Orbs - FAQ

Orbs - FAQ
Posted by: Maurice Townsend
Category: Orbs /

Orbs are paranormal, aren’t they?

Though there is overwhelming evidence that orbs are out of focus bits of dust and raindrops, many people still continue to believe that they are paranormal in origin (see this video). The orb zone theory explains the reported appearance and characteristics of orbs very well (see here for illustrations of orb behaviour including a video of dust turning into orbs). By contrast, paranormal orb theories are vague. So why do people stick with paranormal theories?

Frequently Put Objections to a natural theory for orbs

Here are some typical objections to a natural theory of orbs. It’s a sort of FRO - ‘Frequently Raised Objections’. It’s a bit like a FAQ really…

Q: There was no dust or moisture present and I cleaned the camera lens so how could the orbs be dust?

Q: The relative humidity was low, so it can’t be moisture orbs!

A: Dust is omnipresent**. Just look at a sunbeam shining through partly closed curtains in an otherwise darkened room, even one kept scrupulously clean. Dust is so ubiquitous that electronics manufacturers have to build special ‘clean rooms’ to stop it spoiling their semiconductor manufacture. Outside such very special situations, you will never exclude dust from places where photos are taken.

Dust on the lens is not the source of orbs so cleaning your camera will make no difference*. It is dust in the orb zone, a few centimetres in front of the lens, that appear as orbs.

Moisture in the air does not produce orbs, unless it forms a mist or falls as water droplets, such as rain. Unless relative humidity reaches 100%, water will not condense and form droplets, such as dew or mist. So measuring humidity is irrelevant to deciding if orbs are formed by water droplets.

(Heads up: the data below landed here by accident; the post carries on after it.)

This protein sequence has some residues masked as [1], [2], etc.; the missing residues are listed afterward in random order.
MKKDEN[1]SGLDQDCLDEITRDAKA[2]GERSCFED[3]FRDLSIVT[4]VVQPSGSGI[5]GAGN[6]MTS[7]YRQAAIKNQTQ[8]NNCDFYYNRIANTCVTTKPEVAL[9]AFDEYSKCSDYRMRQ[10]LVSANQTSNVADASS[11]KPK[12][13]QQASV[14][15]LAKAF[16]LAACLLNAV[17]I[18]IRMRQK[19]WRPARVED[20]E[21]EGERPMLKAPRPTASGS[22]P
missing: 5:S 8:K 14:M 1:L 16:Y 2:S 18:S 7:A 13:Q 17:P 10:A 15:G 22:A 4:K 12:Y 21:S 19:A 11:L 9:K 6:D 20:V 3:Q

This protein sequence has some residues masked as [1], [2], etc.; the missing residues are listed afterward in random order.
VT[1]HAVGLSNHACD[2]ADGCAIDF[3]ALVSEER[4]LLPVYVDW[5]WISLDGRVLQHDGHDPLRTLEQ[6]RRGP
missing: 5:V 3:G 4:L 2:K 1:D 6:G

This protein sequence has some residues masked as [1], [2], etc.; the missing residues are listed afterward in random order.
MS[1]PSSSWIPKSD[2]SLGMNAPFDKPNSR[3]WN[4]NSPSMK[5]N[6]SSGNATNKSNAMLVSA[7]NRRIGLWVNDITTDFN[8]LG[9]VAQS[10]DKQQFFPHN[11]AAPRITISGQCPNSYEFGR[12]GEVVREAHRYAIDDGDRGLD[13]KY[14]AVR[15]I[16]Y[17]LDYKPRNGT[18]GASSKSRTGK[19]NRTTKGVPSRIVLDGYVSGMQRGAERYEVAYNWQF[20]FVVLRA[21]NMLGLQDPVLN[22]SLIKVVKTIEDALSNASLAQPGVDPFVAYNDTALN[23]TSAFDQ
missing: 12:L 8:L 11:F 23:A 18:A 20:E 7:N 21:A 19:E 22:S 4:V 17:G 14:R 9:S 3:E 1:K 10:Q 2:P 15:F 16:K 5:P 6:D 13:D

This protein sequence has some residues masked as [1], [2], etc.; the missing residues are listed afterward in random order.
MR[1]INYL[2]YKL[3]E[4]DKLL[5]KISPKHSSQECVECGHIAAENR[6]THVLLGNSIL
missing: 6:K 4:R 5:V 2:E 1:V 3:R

* Dust on the lens CAN, however, affect the ‘detail’ seen in orbs even though it does not create the orbs themselves - see faces below. Cleaning your lens won’t get rid of orbs but it might change the ‘detail’ inside them!

** Dust stays in the air continuously, mainly because of air currents. Air currents are produced by object movement, drafts, convection (any difference in temperature between surfaces in a room generates convection) and static electric fields . In environments with no drafts or object movement larger bits of dust will settle over time, but there is always enough convection to keep smaller bits of dust in the air all the time. Out of doors there are also winds to move dust about, in addition to convection. Because such winds are often more powerful than air currents inside, larger bits of dust may be picked up and moved around. You may not see it but dust is always there nevertheless.

Q: Some people get orbs on many photos while others never get any. How is that explained?

Q: Why don’t orbs show up in all flash photos?

Q: I never get photos of orbs. How can I take some?

Q: If it’s dust, why don’t I get orbs in all my photos?

A: The number of orbs seen in photographs, if any, will depend on many different factors, some of which can vary from second to second and photo to photo. These include, physical sensor size, distance of subject, focal length of lens, darkness of background, physical disturbance in the area and so on. Anyone who wants to see orbs a lot could use these theoretical factors to increase their chances or may simply discover them by trial and error.

Specifically, dust (or insects, water droplets etc) only show up when the enter the orb zone, which is just in front of the camera lens.

Defining the orb zone
Defining the orb zone

In this diagram (left) the orb zone is the shaded area. The key is: ‘F’= flash unit, ‘L’ = camera lens, ‘C’ = area where dust is too out of focus to show up (because it is too close to the lens), ‘Z’ = area where dust can show up in flash light as an orb, ‘O’ = area where dust is still out of focus but too far from the flash to show up as orbs, ‘I’ = area where objects are in focus so dust would not appear as circles. The area between the line with long (diagonal) dashes is illuminated by the flash. The area between the (diagonal) lines with short dashes is the area visible to the lens (the frame).